San Biagio Saracinisco
|San Biagio Saracinisco|
|Comune di San Biagio Saracinisco|
|• Mayor||Dario Giustino Iaconelli|
|• Total||31.21 km2 (12.05 sq mi)|
|Elevation||836 m (2,743 ft)|
|Population (28 February 2017)|
|• Density||11/km2 (28/sq mi)|
|Time zone||UTC+1 (CET)|
|• Summer (DST)||UTC+2 (CEST)|
San Biagio Saracinisco is a comune (municipality) in the Province of Frosinone in the Italian region of Lazio, located about 120 kilometres (75 mi) east of Rome and about 50 kilometres (31 mi) east of Frosinone.
- 1 Geography
- 2 History
- 3 Economy
- 4 Culture
- 5 Administration
- 6 References
The village of San Biagio Sarasinisco in the south of the Lazio is situated halfway between Rome and Naples, 36 kilometres (22 mi) from Monte Cassino. It belongs to the Abruzzo, Lazio e Molise National Park, the largest in Italy. The village is on a hill, 866 metres (2,841 ft) above sea level. It counts 364 inhabitants, and a surface area of 31 square kilometres (12 sq mi).
It is surrounded by numerous rocky peaks: Mount Meta, elevation 2,241 metres (7,352 ft), Mount Mare, elevation 2,020 metres (6,630 ft), Mount Cavallo at 2,039 metres (6,690 ft), Mount Cavio at 1,699 metres (5,574 ft) and Mount Santa Croce.
Lake Selva is an artificial lake, situated between the hamlets of Pratolla (San Biagio) and Fontana Cicchetto, built in 1956 to feed the hydroelectric power station of Cassino. It has a capacity of 2 million cubic metres (71,000,000 cu ft).
The region has suffered repeatedly from earthquakes on: 9 September 1349, 13 July 1873, 15 January 1915, and on 7 and 11 May 1984.
Two main flows of emigration marked the evolution of the population: in 1915 a first wave (approximately one quarter) moved to Roma, Milano, Paris, Berlin etc.; after 1960 a second wave (half of the population) left the village to go to foreign countries in Northern Europe, but also to the United States and Brazil.
San Biagio (Saint Blase) whose relics are in many local churches is revered by the Benedictine Monks of the Monte Cassino Abbey, set up in 529 on land above the Valley of Comino. The term Saracinisco may result whether of Caraceni, a pre-Roman tribe, whose name evolved in Caracenisco, then transformed into Saracinisco, or of Saracen (in Latin Saraceni). The Samnite Wars opposed the Romans and the Samnites (including Caraceni), who settled down a fortified camp in this place.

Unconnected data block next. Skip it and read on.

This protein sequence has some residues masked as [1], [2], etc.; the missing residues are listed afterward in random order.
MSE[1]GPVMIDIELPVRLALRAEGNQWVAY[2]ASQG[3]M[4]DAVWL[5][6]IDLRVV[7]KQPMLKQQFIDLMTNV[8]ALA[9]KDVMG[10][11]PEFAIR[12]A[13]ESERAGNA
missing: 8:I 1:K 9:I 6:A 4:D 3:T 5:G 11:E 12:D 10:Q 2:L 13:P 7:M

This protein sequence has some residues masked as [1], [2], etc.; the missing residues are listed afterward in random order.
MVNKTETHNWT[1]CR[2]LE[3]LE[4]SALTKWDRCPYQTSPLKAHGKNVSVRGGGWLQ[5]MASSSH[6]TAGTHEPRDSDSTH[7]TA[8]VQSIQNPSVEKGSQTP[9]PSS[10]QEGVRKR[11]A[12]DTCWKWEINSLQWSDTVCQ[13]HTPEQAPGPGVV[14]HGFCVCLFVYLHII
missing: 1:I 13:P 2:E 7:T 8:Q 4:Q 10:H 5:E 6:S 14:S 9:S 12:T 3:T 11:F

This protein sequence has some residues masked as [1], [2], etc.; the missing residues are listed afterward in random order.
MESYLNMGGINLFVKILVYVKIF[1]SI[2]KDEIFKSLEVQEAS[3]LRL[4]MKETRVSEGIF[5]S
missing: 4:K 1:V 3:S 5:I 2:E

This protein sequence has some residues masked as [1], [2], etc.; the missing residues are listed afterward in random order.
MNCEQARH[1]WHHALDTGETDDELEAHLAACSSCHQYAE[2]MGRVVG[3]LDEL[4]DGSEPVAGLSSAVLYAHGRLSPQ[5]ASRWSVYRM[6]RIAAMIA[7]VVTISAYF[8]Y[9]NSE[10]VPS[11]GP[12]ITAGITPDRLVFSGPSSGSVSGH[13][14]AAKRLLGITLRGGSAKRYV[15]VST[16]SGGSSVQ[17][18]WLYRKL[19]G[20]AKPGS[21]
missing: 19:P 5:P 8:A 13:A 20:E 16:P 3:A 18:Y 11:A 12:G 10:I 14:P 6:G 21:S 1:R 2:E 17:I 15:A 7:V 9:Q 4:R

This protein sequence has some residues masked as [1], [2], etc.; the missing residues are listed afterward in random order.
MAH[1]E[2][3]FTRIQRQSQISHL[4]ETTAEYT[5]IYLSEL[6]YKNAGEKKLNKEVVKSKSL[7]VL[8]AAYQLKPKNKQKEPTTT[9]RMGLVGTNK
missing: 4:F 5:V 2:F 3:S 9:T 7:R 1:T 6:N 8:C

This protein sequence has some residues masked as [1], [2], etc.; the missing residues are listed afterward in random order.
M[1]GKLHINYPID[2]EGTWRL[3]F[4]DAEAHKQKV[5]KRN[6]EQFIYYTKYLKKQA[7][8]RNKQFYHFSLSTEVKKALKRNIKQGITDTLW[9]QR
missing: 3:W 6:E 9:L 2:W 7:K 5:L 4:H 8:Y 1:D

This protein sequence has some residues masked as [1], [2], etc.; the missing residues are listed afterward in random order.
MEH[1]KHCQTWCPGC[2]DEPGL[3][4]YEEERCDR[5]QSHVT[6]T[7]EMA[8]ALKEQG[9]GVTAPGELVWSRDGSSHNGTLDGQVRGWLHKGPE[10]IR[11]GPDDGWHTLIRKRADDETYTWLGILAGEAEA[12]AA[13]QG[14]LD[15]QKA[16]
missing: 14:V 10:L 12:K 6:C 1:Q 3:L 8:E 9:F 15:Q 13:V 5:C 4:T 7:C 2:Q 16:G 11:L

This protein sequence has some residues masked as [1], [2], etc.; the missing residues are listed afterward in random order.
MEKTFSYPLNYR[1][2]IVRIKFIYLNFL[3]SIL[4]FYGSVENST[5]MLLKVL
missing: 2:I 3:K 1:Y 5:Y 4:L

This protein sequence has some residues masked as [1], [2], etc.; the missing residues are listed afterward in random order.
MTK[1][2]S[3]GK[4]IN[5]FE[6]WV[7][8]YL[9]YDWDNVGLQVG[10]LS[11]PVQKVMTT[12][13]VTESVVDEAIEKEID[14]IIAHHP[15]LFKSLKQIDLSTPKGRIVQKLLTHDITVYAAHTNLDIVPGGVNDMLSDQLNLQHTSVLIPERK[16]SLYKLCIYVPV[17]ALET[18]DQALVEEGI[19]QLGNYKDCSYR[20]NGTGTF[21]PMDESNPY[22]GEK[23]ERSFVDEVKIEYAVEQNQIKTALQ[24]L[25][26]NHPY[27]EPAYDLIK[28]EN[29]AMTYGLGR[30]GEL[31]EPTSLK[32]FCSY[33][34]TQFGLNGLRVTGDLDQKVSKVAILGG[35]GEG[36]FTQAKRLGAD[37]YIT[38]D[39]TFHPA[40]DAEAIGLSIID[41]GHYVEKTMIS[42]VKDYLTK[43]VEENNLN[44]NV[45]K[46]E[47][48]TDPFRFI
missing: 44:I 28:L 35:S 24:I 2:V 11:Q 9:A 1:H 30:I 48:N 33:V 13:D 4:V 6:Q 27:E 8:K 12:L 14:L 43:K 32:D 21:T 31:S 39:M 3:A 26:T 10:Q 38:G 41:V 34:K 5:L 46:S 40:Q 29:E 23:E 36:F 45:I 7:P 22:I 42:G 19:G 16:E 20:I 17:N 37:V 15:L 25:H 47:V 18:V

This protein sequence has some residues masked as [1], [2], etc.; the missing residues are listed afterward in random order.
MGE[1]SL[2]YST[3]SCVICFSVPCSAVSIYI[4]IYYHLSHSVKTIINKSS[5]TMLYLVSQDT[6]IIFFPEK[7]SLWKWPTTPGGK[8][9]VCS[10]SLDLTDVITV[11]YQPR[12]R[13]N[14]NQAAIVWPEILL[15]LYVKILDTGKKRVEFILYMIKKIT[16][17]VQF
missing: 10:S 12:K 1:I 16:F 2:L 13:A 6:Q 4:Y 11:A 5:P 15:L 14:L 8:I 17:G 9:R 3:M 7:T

Before the Christian Era
For a very long time, approximately 70,000 years, this place has been inhabited. That's why vestiges of the Paleolithic have been found, e.g. graves with pottery and weapons. These people lived in natural caves in the mountains and were great hunters; they chased their prey to the very top of the mounts of central Apennines, so that the animals had only one way to go: jump into space.
Little by little they abandoned this natural housing environment in favor of small strengthened installations made of polygonal walls on the plateau of Mount Santa Croce. Excavations made in the place known as Omini Morti brought to light a necropolis of Etruscan type with skeletons adorned with bronze belts, iron lances, jewels as well as vases enameled in terra-cotta and painted. These objects give evidence of trade with the valley. They also ran iron and silver mines, extracted from Mount Meta.